Molly married the man of her dreams but just two short years later, Alex has become a stranger. After suffering a head injury, he is left with severe side effects, including dramatic changes in his personality and problems with his memory and behaviour. Molly is determined to stay with the man she loves, but as the situation becomes more strained between them, she is forced to re-evaluate her life and her marriage to Alex.
Given the title and the current trend in women’s fiction, I had expected this one to be another novel of the psychological thriller/domestic noir kind and though the story is definitely more sombre and serious than a traditional romance, it sits somewhere between the two genres and is certainly not either a psychological thriller or a straight romance. I did think there was lots more potential with this story to go down the domestic noir route and the direction of the plot was rather predictable. However, once I’d got my head around the fact this wasn’t going to be a psychological thriller, I warmed to the story and particularly enjoyed the depiction of Molly and Alex’s life, and the characterisation of Alex. The author makes the situation and relationship feel authentic and the small moments of romance and love are made all the more special when they appear. Not what I was expecting as a novel but an interesting and different take. (JC)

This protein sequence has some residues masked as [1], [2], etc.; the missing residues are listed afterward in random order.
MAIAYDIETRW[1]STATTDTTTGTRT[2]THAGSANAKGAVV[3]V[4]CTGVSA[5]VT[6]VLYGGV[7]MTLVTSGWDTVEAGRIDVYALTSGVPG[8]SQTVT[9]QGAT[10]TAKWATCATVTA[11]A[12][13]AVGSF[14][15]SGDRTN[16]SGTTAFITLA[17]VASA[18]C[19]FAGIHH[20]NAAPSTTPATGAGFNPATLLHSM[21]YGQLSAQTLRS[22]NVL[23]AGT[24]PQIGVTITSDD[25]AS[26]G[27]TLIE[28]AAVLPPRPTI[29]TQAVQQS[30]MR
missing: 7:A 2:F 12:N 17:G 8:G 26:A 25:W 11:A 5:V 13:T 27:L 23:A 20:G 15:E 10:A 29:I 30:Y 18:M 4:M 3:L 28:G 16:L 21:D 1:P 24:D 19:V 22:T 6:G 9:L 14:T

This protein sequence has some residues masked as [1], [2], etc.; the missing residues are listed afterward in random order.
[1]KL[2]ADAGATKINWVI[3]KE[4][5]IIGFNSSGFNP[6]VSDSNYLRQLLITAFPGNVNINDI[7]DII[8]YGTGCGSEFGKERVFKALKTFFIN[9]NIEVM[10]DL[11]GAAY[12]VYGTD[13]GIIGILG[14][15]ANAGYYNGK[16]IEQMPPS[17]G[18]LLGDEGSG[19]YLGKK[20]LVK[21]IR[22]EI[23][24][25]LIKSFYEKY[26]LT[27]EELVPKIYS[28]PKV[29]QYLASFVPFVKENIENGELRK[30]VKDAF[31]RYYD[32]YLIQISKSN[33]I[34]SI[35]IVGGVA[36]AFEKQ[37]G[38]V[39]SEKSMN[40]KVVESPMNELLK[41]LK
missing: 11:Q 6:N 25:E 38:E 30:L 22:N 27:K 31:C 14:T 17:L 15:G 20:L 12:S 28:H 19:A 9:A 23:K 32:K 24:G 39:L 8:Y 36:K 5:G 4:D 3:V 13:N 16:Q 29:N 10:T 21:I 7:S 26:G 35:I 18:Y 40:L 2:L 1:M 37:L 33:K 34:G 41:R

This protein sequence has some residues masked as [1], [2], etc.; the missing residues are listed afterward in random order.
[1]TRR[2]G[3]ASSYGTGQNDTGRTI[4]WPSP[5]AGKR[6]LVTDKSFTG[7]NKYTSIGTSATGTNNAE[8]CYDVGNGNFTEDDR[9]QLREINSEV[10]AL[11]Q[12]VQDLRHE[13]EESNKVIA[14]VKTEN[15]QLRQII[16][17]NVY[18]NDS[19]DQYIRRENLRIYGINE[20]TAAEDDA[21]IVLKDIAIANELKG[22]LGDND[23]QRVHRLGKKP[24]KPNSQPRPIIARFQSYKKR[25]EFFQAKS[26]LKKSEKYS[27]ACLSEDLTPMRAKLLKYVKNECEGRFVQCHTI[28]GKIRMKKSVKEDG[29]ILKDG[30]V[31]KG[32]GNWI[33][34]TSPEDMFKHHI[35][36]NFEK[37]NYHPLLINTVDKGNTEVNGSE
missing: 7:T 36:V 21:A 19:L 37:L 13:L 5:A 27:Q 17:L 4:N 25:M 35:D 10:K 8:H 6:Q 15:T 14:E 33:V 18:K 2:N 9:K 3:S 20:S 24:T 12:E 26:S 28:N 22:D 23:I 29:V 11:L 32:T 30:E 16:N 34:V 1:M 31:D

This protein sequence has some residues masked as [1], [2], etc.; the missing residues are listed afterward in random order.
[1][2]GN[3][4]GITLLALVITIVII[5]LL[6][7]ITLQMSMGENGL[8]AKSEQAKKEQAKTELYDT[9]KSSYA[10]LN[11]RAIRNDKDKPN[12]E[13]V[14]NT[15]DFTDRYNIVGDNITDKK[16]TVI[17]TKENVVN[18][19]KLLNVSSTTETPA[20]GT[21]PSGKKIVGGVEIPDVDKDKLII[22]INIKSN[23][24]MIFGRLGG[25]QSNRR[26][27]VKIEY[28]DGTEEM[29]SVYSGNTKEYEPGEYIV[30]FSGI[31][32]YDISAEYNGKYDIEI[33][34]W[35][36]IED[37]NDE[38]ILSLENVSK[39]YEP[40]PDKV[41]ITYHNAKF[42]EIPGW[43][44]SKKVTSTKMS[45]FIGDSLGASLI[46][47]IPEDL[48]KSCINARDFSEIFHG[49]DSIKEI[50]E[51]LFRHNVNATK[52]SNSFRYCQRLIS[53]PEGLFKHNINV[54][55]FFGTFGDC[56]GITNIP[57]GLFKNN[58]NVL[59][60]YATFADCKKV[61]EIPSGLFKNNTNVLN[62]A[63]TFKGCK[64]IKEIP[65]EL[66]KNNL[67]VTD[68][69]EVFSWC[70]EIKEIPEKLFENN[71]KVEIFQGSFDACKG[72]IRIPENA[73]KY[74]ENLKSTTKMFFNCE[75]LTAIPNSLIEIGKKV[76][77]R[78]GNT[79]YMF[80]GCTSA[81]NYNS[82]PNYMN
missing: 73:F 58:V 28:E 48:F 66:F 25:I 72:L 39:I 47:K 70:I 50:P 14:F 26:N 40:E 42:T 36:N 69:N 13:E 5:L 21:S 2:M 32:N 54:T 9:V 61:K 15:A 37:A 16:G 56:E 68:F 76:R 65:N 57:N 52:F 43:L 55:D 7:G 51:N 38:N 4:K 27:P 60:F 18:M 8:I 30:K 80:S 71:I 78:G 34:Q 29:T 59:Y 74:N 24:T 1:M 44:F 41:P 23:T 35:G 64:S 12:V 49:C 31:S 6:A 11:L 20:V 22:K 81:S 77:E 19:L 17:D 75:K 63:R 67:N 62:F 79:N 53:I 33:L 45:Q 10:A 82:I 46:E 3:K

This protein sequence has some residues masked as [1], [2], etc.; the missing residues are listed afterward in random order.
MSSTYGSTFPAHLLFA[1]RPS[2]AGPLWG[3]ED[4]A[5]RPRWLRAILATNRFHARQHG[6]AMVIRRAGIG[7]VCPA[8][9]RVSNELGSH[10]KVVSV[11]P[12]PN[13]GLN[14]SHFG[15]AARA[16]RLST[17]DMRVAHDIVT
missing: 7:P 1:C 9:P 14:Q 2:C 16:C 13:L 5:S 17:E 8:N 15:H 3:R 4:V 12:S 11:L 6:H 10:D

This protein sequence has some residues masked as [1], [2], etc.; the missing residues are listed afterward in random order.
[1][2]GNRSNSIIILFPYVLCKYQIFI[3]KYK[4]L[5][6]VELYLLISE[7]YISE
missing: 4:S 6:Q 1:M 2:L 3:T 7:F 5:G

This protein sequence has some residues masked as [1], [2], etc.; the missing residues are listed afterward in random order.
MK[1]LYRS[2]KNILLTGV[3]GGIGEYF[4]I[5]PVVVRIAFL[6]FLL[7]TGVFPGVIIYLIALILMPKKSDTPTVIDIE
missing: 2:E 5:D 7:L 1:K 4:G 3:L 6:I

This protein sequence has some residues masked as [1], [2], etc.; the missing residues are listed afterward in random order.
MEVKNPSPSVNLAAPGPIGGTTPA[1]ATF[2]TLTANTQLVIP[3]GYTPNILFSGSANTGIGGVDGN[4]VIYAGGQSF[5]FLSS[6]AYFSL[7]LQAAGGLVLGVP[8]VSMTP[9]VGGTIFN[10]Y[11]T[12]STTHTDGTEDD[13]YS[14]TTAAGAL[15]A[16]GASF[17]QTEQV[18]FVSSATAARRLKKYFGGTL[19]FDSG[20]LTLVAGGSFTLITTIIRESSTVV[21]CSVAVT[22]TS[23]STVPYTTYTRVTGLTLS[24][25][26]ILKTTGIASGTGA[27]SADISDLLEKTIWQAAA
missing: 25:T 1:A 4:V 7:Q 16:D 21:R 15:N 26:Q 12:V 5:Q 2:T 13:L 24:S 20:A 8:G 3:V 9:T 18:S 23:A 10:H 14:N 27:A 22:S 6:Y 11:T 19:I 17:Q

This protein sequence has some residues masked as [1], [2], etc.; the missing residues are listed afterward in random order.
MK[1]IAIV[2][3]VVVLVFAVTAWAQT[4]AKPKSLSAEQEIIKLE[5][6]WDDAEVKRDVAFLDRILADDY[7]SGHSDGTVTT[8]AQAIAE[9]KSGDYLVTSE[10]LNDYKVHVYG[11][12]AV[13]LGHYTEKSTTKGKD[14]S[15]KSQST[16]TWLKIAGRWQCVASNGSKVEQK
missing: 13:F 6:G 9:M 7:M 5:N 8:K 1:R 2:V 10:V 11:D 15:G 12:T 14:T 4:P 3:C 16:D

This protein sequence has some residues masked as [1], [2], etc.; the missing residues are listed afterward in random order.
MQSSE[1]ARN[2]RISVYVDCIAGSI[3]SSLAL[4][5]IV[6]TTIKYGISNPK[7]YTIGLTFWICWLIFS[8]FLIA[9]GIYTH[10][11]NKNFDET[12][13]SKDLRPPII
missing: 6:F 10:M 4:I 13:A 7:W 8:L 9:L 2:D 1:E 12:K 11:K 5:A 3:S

Jessica Hart fell in love when she was fifteen. Unfortunately, it was with her maths teacher, Matthew Langley, and he was imprisoned for his involvement. Seventeen years on, Jessica and Matthew – with his new identity as Will Greene – are about to meet again for the first time since his arrest. Now both adults, Jessica and Matthew are free to start over but with partners and children, as well as having to come to terms with their past, it’s not easy to move forward.
Rebecca Done does a superb job with a taboo subject, so much so that she has you rooting for Jessica and Matthew in the present day like any normal couple. She also brilliantly dissects the nuances of the taboo and challenges the archetypal stereotypes. The pacing of the novel could have done with some work – the book overall runs quite long and the climax and the finale are conversely abridged. But it's a book you'll want to race through for the conclusion to Jess and Matthew's story and, as with all aspects of their story, Done doesn't make the ending straightforward. One of the most intriguing and provocative love stories I've read, it gives a whole new angle to the concept of forbidden love. (JC)